SOURCE: MMIT Analytics, as of 1/22/20

Major Insurers Pledge $55 Million to Try to Lower Generic Drug Prices

January 23, 2020

A major group of insurers said it would invest $55 million to create cheaper versions of expensive generic drugs for which there is little competition, in a further sign of dissatisfaction with the pharmaceutical industry’s price-setting practices.

The decision by the Blue Cross Blue Shield Association and 18 of its member organizations, which insure about 40 million people, is part of a partnership agreement with Civica Rx, a nonprofit that is already selling drugs used in hospitals to health systems around the country.

A major group of insurers said it would invest $55 million to create cheaper versions of expensive generic drugs for which there is little competition, in a further sign of dissatisfaction with the pharmaceutical industry’s price-setting practices.

The decision by the Blue Cross Blue Shield Association and 18 of its member organizations, which insure about 40 million people, is part of a partnership agreement with Civica Rx, a nonprofit that is already selling drugs used in hospitals to health systems around the country.

Frustrated with high drug prices, especially on essential medicines like insulin, state and federal lawmakers have signaled interest in manufacturing generic medications to try to lower costs for millions of Americans. Gov. Gavin Newsom of California recently floated a similar proposal, in which the state would contract with outside manufacturers to sell generic drugs under the state’s own label. And Senator Elizabeth Warren, the Massachusetts Democrat seeking her party’s presidential nomination, has advanced a similar proposal….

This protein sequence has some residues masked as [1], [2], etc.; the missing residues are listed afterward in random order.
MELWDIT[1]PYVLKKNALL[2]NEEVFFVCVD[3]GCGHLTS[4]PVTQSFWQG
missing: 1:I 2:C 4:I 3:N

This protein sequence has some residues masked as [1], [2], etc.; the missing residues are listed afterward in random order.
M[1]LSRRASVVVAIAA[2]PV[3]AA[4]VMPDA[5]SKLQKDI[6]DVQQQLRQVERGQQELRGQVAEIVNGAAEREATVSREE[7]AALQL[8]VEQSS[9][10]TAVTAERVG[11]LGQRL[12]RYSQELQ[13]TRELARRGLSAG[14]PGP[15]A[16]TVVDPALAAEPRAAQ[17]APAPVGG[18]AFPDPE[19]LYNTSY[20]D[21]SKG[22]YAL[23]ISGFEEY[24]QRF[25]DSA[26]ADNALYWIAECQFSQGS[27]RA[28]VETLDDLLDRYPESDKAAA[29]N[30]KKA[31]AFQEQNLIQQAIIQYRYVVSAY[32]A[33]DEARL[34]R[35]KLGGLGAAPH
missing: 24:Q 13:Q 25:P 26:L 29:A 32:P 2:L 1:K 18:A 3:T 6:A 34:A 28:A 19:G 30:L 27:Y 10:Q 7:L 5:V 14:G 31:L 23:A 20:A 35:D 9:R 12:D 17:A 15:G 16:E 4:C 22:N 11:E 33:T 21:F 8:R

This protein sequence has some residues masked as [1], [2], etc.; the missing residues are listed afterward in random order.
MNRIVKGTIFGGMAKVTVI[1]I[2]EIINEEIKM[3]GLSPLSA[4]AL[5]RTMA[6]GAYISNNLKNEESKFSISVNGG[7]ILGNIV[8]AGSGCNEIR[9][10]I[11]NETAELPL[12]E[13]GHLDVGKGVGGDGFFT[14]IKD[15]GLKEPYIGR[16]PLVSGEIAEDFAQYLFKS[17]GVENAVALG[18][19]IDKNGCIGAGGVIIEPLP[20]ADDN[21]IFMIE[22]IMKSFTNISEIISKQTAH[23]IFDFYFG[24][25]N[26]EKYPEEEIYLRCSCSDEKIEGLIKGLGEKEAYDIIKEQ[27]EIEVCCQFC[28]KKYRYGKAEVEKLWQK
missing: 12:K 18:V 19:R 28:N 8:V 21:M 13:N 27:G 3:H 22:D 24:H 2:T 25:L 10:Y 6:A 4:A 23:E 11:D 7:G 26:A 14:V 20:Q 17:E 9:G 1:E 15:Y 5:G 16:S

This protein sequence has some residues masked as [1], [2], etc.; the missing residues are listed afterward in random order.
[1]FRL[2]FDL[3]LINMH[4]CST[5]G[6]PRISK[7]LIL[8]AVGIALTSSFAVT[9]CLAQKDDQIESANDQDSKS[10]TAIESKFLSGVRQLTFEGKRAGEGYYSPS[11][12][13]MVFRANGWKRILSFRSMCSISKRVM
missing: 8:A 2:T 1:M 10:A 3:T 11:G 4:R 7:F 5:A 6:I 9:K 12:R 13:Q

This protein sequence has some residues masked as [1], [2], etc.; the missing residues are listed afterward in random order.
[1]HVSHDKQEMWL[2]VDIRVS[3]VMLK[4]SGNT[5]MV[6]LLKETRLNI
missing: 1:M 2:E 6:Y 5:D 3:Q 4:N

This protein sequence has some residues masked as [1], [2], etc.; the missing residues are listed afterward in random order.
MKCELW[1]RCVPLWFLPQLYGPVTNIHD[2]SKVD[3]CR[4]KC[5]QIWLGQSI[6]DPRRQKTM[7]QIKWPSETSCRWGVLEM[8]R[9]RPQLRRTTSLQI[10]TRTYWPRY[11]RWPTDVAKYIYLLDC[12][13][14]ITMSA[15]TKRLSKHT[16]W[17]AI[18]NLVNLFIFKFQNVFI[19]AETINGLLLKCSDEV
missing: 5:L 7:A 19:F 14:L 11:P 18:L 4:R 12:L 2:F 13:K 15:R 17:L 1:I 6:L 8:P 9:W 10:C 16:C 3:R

Read the full The New York Times article

Supreme Court to Determine States’ Ability to Regulate PBMs

January 23, 2020

The Supreme Court has agreed to hear a case that observers say ultimately could upend state-based efforts to regulate PBMs and potentially even lead to legislation on the federal level to rein them in. The lawsuit, which was brought by the Pharmaceutical Care Management Association, challenges a 2015 Arkansas law that requires PBMs to reimburse pharmacies at or above their wholesale cost for generic drugs.

By Jane Anderson

The Supreme Court has agreed to hear a case that observers say ultimately could upend state-based efforts to regulate PBMs and potentially even lead to legislation on the federal level to rein them in. The lawsuit, which was brought by the Pharmaceutical Care Management Association, challenges a 2015 Arkansas law that requires PBMs to reimburse pharmacies at or above their wholesale cost for generic drugs.

The case boils down to whether PBMs are acting as agents under the Employee Retirement Income Security Act of 1974 (ERISA) and therefore are exempt from state-level regulation, or whether they are a “non-interested party and therefore subject to regulation,” says Jeff Myers, founder of health care consulting firm OptDis. He says that he believes it’s likely the high court justices will side with PCMA and the PBM industry, agreeing that ERISA bars state laws like the one at issue in Arkansas.

“If the Supreme Court were to say states have the ability to regulate the PBM marketplace inside ERISA plans…it would give states an almost unlimited ability to force payers to pay a rate [to pharmacies] they deem sufficient,” Myers says. Independent pharmacy lobbies generally are quite powerful in states, and would demand higher rates, he says, adding that this would lead to higher drug prices overall.

If the Supreme Court rules that states can’t directly regulate PBMs, he adds, states may try to regulate them via insurers instead, and “stop attacking PBMs directly.” He says this is the more likely scenario, and something the nine justices could be keeping in mind as they consider this case.

“If the PBMs win, the precedent it sets is that states have no ability to control” them under ERISA plans, Myers says. “The only way you can do it is by going to the actual payer and saying, ‘This is a requirement for offering insurance in my state.’”